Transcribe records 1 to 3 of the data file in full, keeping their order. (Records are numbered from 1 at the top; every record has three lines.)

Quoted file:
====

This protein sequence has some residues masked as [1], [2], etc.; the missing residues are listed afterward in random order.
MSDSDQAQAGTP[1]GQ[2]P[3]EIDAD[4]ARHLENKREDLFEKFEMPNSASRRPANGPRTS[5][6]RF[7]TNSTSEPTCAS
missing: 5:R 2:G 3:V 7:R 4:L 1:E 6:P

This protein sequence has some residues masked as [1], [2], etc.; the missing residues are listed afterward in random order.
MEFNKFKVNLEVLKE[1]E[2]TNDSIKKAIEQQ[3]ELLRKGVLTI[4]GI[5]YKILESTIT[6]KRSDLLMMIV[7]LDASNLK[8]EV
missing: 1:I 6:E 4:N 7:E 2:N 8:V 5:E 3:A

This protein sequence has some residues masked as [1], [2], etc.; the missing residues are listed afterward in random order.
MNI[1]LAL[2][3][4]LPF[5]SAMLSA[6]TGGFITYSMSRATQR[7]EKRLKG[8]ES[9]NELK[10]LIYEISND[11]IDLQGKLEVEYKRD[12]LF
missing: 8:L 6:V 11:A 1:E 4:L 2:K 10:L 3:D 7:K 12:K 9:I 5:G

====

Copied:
This protein sequence has some residues masked as [1], [2], etc.; the missing residues are listed afterward in random order.
MSDSDQAQAGTP[1]GQ[2]P[3]EIDAD[4]ARHLENKREDLFEKFEMPNSASRRPANGPRTS[5][6]RF[7]TNSTSEPTCAS
missing: 5:R 2:G 3:V 7:R 4:L 1:E 6:P

This protein sequence has some residues masked as [1], [2], etc.; the missing residues are listed afterward in random order.
MEFNKFKVNLEVLKE[1]E[2]TNDSIKKAIEQQ[3]ELLRKGVLTI[4]GI[5]YKILESTIT[6]KRSDLLMMIV[7]LDASNLK[8]EV
missing: 1:I 6:E 4:N 7:E 2:N 8:V 5:E 3:A

This protein sequence has some residues masked as [1], [2], etc.; the missing residues are listed afterward in random order.
MNI[1]LAL[2][3][4]LPF[5]SAMLSA[6]TGGFITYSMSRATQR[7]EKRLKG[8]ES[9]NELK[10]LIYEISND[11]IDLQGKLEVEYKRD[12]LF
missing: 8:L 6:V 11:A 1:E 4:L 2:K 10:L 3:D 7:K 12:K 9:I 5:G